I Don't Know, Therefore I Am
By Nachum Mohl
"Always teach your tongue to say 'I don't know'" is a teaching from one of the small tractates of the Talmud called 'Derech Eretz'. This tractate has many teachings regarding proper behavior and this particular teaching is mentioned also in the tractate 'Brachot'.
It is an interesting teaching and particularly applicable today when we seem to be swarming with experts in all fields, from health care, political views, and even Judaism. Unfortunately many of these 'experts' are knowledgeable in many aspects of their specific fields, but not in all aspects, and are certainly not experts in other fields. Yet, because of their limited expertise, they are granted a mantel of respect that enhances their opinions.
The words used by the teachers of the Mishnaic period are always important to scrutinize. They never used extra words and before they composed their teachings considered carefully what they said was expressed. They wanted expressed in a very exact manner. Therefore it is necessary to reflect on the words they use.
The first word, 'Always' is interesting. 'Always' is indicative of a constant on-going effort at teaching one's self to learn this lesson. There is a need to never say, 'I learnt this lesson.' The word 'always' means we must forever be on guard to continue to impress in our memory and mind the message that 'I don't know'. Only when a person can reply to a question poised to him with the answer of 'I don't know' can he qualify to look into it in greater depth.
Being a recognized as an expert may bring great prestige, but being an intelligent and intellectually honest person requires careful consideration and constant contemplation. We expect an expert to reply immediately with the answer, but often real problems are not as simple as the number of home-runs a certain baseball player hit in a specific year. Real problems are complex and require careful thought and consideration which take time.
The problem is that we respect those whom we are told are experts. To the simple person, an 'expert' can not say, 'I don't know' but sometimes that is exactly what he should say, and this means that since he is an intelligent person, he needs to look deeper into the matter. He may not be certain that this matter is exactly what he appears to be, he may need time to delve into it and examine the many possible facets.
Secondly, it says 'teach your tongue to say' this means that he must be prepared to vocalize his 'not knowing'. To many 'experts' this is an admittance that he is not a real expert, for if he were, he would know the matter at hand. But the teacher of this statement knows that for real knowledge one must be humble and not strive for glory. By saying aloud 'I don't know' instead of covering up with some excuse requires a strong character.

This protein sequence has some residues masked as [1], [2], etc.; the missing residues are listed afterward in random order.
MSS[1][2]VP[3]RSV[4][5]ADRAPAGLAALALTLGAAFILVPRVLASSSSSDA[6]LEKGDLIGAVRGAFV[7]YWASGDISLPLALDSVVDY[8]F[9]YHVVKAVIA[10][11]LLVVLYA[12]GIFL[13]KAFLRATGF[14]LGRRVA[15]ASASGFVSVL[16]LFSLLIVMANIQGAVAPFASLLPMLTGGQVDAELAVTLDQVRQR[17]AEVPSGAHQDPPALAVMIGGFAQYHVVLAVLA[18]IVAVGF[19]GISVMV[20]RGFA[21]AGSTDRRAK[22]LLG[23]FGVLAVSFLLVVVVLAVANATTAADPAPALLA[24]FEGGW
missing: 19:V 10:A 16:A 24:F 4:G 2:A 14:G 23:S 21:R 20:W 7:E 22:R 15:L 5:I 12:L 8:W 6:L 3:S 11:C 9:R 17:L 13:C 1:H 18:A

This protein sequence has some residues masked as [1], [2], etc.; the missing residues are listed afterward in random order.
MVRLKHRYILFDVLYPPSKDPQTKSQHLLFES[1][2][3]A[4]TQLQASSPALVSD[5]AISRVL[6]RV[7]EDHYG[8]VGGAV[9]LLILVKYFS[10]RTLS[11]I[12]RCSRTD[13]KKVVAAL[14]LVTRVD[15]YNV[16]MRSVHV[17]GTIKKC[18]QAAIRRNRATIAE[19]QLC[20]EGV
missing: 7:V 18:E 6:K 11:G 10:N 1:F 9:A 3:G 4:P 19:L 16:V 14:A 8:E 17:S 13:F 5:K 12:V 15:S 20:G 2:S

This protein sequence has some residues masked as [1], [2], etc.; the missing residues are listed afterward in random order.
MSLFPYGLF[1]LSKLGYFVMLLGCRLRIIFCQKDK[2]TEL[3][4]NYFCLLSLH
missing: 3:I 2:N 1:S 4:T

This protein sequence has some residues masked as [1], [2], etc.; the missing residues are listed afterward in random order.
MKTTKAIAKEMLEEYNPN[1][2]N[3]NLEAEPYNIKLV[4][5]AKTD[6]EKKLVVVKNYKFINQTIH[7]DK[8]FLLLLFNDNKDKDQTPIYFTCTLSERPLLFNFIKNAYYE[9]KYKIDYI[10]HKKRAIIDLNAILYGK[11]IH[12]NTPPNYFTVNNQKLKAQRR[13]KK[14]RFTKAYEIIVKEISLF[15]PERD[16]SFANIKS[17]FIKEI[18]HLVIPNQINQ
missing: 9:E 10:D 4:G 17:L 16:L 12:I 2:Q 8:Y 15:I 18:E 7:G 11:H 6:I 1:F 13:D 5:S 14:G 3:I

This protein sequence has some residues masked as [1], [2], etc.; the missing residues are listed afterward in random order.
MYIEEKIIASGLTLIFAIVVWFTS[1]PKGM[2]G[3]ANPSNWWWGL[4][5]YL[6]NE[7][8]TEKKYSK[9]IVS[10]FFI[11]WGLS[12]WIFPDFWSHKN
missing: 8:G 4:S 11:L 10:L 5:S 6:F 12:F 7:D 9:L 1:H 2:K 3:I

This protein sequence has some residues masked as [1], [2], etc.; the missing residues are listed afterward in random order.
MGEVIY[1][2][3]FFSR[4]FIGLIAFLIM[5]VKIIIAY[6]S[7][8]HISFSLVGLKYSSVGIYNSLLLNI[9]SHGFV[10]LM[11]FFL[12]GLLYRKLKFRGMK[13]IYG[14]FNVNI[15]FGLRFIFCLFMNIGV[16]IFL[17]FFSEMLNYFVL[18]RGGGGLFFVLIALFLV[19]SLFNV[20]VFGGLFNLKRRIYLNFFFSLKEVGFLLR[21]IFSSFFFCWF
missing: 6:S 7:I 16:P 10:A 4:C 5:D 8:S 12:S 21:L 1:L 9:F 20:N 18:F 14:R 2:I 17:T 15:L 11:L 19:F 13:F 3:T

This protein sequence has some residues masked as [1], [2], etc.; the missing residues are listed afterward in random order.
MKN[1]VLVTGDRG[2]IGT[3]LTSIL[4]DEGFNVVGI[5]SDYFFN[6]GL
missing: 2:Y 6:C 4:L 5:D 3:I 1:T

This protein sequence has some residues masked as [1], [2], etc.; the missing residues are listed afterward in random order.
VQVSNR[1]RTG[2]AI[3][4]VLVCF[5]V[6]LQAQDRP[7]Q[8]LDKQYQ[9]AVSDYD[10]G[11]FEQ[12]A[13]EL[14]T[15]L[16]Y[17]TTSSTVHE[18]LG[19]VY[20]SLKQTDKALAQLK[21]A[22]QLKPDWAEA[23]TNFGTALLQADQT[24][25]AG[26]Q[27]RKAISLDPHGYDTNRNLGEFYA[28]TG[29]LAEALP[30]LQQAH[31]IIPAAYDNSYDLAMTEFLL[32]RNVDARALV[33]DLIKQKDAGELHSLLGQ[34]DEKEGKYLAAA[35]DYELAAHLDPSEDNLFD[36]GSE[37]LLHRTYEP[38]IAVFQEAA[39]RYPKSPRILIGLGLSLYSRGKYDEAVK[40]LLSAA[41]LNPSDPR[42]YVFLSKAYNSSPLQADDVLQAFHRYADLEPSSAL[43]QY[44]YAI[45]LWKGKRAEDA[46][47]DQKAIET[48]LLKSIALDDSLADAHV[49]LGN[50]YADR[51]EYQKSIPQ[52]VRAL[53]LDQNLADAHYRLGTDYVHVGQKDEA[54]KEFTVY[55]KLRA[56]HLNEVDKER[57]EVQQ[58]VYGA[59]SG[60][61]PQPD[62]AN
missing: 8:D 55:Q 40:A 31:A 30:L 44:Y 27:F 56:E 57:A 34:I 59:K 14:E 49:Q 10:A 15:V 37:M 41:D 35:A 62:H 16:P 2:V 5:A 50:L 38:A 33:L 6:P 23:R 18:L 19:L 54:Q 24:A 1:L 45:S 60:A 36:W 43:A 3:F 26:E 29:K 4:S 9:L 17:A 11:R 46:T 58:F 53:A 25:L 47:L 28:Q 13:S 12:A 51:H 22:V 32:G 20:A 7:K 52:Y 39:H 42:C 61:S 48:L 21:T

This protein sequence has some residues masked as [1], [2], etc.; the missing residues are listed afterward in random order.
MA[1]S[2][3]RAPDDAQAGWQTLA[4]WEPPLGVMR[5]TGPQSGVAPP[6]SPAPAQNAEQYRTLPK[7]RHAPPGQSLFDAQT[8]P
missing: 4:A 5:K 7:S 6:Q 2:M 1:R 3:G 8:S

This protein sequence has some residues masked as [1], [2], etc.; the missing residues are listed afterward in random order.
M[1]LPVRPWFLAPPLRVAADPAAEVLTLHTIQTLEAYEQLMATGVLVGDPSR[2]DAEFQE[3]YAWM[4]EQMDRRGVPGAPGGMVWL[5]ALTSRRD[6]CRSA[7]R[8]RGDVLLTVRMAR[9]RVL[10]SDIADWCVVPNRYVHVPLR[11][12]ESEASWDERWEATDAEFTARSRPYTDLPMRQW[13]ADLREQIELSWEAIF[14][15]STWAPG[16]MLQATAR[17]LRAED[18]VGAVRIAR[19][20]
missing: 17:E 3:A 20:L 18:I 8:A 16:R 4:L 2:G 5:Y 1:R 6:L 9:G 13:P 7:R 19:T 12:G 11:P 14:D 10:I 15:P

It is very unfortunate, that we have so many people who are trying to become recognized authorities in various matters, from science to political analysis to Jewish religious matters who cannot say, 'I don't know'. For them, this is akin to admitting ignorance. But in reality, the truth is different if he were a true scholar, he would realize that depth and understanding do not appear in all manners in a split second. Often it takes research, and research takes time and effort.
The truth of the matter is that a fool thinks he knows everything, but a wise man realizes that he lacks knowledge. Simple people believe that there is one correct viewpoint and to that goal he strives, an intelligent person realizes that matters are complicated; no one has a monopoly on truth. When examining issues, he will assume that both sides have some truth, but each side will emphasize one aspect while ignoring other perhaps even vital data or other important facts that would cause their case to loose relevance.
Teaching ourselves to say 'I don't know' will not only increase our respect of true knowledge and bring us always closer to the truth, whether it be in medicine, science or the many facets of Jewish law and tradition, but will enable us to become true experts.
from the November 2007 Edition of the Jewish Magazine